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Make sure your client and their loved one gets the perfect gift

By Kim Jarvis, Tax and Trusts Technical Consultant, Vitality

Published: 06/12/2021

Choosing the right type of plan is vital in ensuring any inheritance tax liability is covered when a client makes a gift to another, but this can be confusing for financial advisers. Using two case studies, Vitality tax expert Kim Jarvis explains how it should be done.

What is the right cover? This is a question I’ve been asked countless times during my many years supporting financial advisers on trusts, taxation and estate planning. And it relates to the type of cover needed to insure the inheritance tax liability (IHT) that can arise when a client makes a gift to another person during their lifetime.

Well, the answer to that question is ‘it depends’. When an individual gifts property outright to another person, this is a potentially exempt transfer. If they survive for a period of seven years, the gift becomes exempt. However, should they die within seven years of making the gift it “fails” and the value of the gift needs to be included in their inheritance tax calculation.

So, what type of cover is required? To explore this, let me introduce you to Jasper and Conor. Both want to make outright gifts, but Jasper makes a gift of £300,000 and Conor makes a gift of £500,000.

What happens if they both die five years later?

Well, as neither survived seven years, the potential for the gift to be exempt fails and the gift becomes chargeable, so it needs to be included in their IHT calculations. All chargeable transfers made within seven years of death sit in chronological order and use up the nil rate band first.

Let’s assume that both die with estates of £500,000, they have made no other gifts in the seven years before their deaths and they only have one nil rate band (£325,000). As neither had used their £3,000 annual exemption in the year the gift was made, or the previous year, £6,000 of both gifts are exempt (remember, if the annual exemption is not used in any tax year it can be carried forward but only for one year).


After the £6,000 annual exemption, £294,000 of Jasper’s gift is chargeable and needs to be included in his inheritance tax calculation. The failed gift sits at the bottom and uses up the nil rate band first. But as this sits within the nil rate band there is no tax to pay on the failed gift. However, it means that there is only £31,000 (£325,000 - £294,000) nil rate band left to use against the rest of the estate. There is a common misconception that the value of the gift is tapered but remember that taper relief is a reduction in the tax payable - if there is no tax, there is no taper.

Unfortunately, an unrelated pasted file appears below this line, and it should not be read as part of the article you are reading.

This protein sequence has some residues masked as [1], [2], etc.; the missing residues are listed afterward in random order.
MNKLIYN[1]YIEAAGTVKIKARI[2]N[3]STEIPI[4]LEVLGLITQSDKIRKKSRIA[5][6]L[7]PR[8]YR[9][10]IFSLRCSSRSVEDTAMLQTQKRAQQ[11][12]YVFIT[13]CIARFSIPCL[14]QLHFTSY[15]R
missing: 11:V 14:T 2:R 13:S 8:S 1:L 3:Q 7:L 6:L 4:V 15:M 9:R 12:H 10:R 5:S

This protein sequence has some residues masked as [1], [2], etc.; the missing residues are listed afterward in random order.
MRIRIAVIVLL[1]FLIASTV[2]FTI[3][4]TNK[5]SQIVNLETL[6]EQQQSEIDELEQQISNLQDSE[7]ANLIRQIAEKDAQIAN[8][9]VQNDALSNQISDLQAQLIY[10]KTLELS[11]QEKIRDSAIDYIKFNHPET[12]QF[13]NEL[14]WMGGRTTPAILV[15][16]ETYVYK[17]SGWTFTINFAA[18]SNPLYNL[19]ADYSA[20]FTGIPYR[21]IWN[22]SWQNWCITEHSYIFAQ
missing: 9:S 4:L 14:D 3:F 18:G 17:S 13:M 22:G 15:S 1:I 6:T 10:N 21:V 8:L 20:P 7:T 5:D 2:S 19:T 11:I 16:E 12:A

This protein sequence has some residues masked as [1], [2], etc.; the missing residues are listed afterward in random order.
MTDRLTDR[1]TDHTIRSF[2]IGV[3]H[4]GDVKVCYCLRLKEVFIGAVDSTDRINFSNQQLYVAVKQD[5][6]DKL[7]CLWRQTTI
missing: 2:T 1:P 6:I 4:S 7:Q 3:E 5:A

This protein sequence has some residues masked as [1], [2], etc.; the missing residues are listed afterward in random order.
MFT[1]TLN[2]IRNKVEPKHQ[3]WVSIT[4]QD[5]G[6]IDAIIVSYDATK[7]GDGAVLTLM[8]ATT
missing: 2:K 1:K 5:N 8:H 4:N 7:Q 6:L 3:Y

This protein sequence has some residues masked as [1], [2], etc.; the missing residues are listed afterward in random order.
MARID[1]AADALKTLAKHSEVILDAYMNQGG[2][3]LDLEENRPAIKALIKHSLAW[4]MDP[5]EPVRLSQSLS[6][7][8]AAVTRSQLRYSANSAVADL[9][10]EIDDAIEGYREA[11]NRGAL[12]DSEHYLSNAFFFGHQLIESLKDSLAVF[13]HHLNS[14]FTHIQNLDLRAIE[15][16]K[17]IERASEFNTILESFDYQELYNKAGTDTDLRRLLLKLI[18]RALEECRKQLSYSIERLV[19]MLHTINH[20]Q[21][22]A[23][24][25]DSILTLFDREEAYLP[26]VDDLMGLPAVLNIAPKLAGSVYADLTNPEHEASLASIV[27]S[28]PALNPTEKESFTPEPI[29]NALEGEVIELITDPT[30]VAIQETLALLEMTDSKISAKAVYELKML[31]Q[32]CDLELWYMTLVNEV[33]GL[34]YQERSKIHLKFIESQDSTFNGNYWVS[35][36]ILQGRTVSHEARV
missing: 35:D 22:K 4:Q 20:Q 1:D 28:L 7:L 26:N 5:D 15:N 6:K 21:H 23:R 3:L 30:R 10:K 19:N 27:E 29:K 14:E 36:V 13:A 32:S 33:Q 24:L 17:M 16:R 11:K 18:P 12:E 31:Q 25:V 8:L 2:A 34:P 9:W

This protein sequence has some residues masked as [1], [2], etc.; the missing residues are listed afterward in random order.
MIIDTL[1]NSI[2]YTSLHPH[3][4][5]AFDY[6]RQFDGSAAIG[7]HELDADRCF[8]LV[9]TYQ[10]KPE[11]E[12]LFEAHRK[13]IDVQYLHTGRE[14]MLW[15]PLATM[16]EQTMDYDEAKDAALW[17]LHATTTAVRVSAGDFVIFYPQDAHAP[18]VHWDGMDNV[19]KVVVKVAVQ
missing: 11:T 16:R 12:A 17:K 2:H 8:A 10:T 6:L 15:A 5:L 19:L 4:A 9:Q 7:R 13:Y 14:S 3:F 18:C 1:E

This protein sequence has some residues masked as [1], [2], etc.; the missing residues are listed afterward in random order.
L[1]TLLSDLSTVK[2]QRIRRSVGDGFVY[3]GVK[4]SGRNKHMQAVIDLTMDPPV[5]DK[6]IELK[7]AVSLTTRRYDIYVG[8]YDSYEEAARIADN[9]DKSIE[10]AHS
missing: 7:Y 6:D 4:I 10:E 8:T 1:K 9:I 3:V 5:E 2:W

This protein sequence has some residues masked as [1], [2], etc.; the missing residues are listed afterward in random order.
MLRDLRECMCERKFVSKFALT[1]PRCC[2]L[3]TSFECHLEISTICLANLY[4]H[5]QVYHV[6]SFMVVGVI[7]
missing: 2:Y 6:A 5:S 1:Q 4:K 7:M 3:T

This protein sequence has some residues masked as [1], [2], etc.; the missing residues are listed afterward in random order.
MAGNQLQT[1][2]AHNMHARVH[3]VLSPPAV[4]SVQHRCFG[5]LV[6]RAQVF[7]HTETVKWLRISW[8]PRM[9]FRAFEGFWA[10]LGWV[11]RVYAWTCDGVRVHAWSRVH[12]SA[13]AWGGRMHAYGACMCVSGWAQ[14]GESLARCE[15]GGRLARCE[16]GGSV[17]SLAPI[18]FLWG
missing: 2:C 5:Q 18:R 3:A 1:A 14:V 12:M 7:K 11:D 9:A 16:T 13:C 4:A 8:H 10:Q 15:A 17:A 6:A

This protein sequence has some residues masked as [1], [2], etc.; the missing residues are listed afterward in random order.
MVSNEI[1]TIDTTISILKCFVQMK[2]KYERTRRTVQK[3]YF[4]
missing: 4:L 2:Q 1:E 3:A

As the full £294,000 sits within the inheritance tax calculation for seven years, unless the estate is exempt from IHT (for example, the estate passes to a spouse or civil partner or is left to charity), the loss of the nil rate band should be covered by a seven-year level term with a sum assured of £117,600 (£294,000 @ 40%). This ensures that the estate is compensated for the loss of the nil rate band.


After deducting the £6,000 annual exemption, the £494,000 gift will use up all the nil rate band leaving £169,000 liable to IHT. The estate then sits on top and will have no nil rate band.

Firstly, let’s consider the cover required on the gift. We know on Conor’s death, within seven years, £169,000 of the gift would be subject to tax at 40% and as there would be tax to paid taper relief would be of benefit. Taper relief offers a gradual reduction in the amount of tax paid on a gift and, if Conor survives more than three years, the tax is gradually reduced by 20% each year.

‘Gift inter vivos’

This is when a ‘gift inter vivos’ policy or a series of level term policies ranging from three to seven years should be considered. The person liable to pay the tax on this failed gift is the person who received the gift, and they have two options – they can either take out a policy on the life of Conor or Conor can take out an own life policy and place it in trust for the absolute benefit of them. An absolute trust should be used as the tax liability will always rest with the recipient of the gift.

A ‘gift inter vivos’ policy will have a term of seven years with the cover reducing by 20% each year from year three onwards. So, in our example the sum assured would start at £67,600 (£169,000 @ 40%) and then from year three onwards reduce by £13,520 (20% reduction each year) until expiry.

As not many companies offer gift inter vivos policies, an alternative is to take out five level term policies each with a sum assured of £13,520 (that is a fifth of the liability) with terms ranging from three to seven years.

“Ensuring that there is cover in place which enables the recipient of the gift to meet any tax liability gives peace of mind.”

- Kim Jarvis, Tax and Trusts Technical Consultant, Vitality
But remember that it is not just the tax on the failed gift that needs to be considered as the estate has no nil rate band until Conor survives seven years and the gift becomes full exempt. Therefore, if the estate does have a liability, a seven-year level term with a sum assured of £130,000 (£325,000 @ 40%) should also be taken out to compensate for the loss of the nil rate band.

Using Jasper and Conor as examples, you can see that the type of cover required depends on the size of the gift as not all gifts made during lifetime will be liable to IHT. Seeking help from an expert can ensure that clients take out the right type of cover.

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